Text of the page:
Long Island Sound advocates open office in Mamaroneck – The Journal News | LoHud.com
Long Island Sound touches two states. So it’s fitting that an organization focused on protecting and restoring it now has a fixed presence in each.
Based in New Haven, Conn., Save the Sound last month opened an office in Mamaroneck and hired Tracy Brown as its western Long Island Sound director. Brown, who lives in Sleepy Hollow, hopes to champion a water quality program to improve the Sound’s waters off Westchester in much the same way she did for another estuary — the Hudson River, when she was with the environmental group Riverkeeper.
It’s all connected
The western section of the Sound is more likely to trap pollutants and other materials because of its narrowness and weaker currents. It can also be a dead zone with very low levels of oxygen in the summer, leading to fish kills and other ecological imbalances.
“There’s not enough flushing, there’s not enough movement at this end of the Sound,” said Brown, whose office is a short walk from Harbor Island Park.
The Sound’s western basin stretches from the Bronx to just north of Bridgeport on this side and as far east as Stony Brook on Long Island.
“If we don’t triage the western basin, we won’t save the central basin, the eastern basin. If it doesn’t get addressed pretty quickly, it’s going to bring the whole Sound down,” she said.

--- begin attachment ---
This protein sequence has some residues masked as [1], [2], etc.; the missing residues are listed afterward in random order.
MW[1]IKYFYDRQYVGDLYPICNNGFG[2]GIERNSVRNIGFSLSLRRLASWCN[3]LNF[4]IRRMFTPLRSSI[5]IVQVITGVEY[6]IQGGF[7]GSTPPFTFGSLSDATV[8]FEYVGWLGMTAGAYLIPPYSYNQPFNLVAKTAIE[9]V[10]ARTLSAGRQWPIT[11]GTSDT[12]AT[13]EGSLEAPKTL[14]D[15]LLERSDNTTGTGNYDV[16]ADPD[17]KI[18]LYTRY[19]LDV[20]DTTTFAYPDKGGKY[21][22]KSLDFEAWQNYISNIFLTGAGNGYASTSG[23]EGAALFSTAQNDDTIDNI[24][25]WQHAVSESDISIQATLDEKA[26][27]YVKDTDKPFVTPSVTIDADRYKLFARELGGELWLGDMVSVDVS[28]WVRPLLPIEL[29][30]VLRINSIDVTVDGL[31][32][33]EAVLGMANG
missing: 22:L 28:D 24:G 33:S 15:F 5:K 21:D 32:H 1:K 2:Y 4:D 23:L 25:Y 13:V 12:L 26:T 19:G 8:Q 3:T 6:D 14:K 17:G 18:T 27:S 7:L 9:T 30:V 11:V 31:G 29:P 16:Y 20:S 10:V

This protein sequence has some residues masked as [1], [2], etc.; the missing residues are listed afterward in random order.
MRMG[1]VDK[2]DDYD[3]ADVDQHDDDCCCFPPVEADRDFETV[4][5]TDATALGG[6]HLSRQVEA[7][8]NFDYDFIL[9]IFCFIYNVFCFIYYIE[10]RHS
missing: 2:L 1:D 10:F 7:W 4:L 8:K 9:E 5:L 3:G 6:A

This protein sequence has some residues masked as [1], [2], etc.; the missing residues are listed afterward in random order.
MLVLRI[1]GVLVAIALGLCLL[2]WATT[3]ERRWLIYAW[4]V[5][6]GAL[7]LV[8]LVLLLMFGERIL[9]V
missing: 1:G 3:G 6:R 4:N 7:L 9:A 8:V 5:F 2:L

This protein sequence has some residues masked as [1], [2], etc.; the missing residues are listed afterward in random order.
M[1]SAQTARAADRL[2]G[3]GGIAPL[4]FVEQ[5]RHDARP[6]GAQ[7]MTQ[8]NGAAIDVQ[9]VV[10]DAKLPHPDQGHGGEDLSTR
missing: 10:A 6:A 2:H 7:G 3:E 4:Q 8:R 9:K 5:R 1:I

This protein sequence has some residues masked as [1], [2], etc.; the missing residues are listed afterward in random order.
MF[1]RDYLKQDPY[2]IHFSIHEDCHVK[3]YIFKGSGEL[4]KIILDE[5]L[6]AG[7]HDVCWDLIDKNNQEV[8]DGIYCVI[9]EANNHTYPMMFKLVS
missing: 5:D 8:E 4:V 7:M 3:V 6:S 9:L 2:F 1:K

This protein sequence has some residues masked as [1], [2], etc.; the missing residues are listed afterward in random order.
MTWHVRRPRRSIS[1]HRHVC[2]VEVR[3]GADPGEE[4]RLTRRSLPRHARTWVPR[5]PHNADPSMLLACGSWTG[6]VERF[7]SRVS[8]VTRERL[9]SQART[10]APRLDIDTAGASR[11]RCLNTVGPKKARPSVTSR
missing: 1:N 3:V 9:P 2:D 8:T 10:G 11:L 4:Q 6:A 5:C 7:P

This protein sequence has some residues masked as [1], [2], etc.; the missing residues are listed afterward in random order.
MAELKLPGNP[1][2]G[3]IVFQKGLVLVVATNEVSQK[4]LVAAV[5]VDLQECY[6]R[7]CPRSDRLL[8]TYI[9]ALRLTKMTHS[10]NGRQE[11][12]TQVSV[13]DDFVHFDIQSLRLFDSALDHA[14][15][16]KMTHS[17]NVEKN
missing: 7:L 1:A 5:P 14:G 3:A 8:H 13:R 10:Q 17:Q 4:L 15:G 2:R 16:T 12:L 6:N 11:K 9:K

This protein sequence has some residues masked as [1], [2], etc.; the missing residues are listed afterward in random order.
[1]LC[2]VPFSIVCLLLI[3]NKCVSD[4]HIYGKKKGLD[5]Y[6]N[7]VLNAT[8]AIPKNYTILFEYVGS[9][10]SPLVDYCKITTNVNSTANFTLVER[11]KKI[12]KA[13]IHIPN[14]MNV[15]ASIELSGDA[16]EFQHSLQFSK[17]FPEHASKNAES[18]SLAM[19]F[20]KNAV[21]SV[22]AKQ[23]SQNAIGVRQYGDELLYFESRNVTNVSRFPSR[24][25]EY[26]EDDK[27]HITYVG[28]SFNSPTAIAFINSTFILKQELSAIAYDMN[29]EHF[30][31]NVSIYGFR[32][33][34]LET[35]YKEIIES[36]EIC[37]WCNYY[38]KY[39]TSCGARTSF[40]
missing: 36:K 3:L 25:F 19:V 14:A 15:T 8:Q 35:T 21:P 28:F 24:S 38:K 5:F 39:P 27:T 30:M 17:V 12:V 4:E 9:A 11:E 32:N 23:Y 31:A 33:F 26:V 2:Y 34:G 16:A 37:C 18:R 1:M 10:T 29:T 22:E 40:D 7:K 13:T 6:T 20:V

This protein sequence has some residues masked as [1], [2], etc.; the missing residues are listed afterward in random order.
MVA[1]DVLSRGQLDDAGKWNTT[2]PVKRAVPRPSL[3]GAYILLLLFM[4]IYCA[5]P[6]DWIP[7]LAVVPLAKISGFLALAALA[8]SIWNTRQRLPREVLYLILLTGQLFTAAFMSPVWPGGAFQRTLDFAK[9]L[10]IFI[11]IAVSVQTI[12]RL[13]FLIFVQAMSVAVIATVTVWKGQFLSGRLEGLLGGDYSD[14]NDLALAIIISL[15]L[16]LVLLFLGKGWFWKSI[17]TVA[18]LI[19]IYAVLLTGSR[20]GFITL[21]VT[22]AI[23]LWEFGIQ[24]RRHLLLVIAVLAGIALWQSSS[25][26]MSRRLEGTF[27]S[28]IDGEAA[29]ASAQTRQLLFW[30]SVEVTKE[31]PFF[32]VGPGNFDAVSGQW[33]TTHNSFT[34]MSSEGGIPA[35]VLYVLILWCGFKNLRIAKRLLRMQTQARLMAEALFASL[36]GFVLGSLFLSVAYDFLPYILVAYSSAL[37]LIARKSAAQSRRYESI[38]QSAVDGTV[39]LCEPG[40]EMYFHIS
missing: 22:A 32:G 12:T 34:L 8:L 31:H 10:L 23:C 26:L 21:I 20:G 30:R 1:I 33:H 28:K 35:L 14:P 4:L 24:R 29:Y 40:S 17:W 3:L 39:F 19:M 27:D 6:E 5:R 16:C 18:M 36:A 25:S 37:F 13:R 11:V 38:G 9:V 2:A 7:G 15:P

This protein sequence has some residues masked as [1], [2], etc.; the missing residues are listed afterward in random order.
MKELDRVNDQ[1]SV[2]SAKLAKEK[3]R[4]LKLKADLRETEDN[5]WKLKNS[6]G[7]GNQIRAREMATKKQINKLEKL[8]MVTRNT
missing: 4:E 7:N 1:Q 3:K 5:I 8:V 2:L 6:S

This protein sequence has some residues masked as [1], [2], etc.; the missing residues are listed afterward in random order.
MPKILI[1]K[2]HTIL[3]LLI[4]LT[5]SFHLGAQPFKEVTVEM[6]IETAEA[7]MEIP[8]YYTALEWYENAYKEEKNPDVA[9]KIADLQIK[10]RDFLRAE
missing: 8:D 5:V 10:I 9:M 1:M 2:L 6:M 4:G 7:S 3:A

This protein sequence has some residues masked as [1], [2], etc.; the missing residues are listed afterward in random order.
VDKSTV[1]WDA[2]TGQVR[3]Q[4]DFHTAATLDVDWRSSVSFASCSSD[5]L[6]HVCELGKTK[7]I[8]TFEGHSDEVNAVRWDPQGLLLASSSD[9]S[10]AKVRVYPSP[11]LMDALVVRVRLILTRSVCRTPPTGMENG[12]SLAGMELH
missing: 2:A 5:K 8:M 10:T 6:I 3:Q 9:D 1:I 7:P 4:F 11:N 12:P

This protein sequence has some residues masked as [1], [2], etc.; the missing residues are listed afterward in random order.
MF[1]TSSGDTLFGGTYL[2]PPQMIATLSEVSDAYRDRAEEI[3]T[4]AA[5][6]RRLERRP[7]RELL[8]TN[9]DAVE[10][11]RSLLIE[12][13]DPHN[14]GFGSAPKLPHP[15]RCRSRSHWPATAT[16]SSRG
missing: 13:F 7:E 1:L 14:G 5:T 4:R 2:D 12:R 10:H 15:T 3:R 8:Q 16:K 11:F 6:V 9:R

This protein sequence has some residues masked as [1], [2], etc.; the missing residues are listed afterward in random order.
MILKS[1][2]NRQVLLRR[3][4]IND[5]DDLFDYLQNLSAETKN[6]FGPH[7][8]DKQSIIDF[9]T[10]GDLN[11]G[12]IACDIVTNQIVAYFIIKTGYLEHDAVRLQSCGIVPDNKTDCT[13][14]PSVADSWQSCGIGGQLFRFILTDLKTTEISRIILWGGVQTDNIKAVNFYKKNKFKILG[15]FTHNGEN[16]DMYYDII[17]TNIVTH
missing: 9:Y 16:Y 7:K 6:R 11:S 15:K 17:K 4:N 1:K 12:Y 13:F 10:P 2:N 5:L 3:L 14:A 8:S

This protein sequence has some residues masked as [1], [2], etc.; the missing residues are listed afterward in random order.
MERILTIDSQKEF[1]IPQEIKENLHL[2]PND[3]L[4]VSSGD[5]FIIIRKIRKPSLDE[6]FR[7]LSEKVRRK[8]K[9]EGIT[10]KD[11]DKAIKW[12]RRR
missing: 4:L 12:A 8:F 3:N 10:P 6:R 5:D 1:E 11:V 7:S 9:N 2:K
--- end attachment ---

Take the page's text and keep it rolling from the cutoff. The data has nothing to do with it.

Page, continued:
Lots of neighbors
More than 23 million people live within 50 miles of the water, according to the Environmental Protection Agency’s Long Island Sound office. Most of those live around the western section, said Curt Johnson, Save the Sound’s executive director. Lots of people means lots of pollution problems, he said.
“The western basin of Long Island Sound is by far the basin that’s under the greatest stress,” Johnson said.
Brown’s appointment — the first time in the group’s 30-year history it has someone dedicated to water quality issues off Westchester and the Bronx — is a “real game-changer for the health of the western Sound,” he said.
What’s her plan?
High on her list is a website showing bacteria levels at local beaches during the summer. She also plans to expand a citizens’ monitoring program that will search for and try to identify sources of pollution. Volunteers last year tested water at 25 points and identified several sources of fecal bacteria.
Brown will also be signing up supporters to help campaign for more state and federal money for the estuary.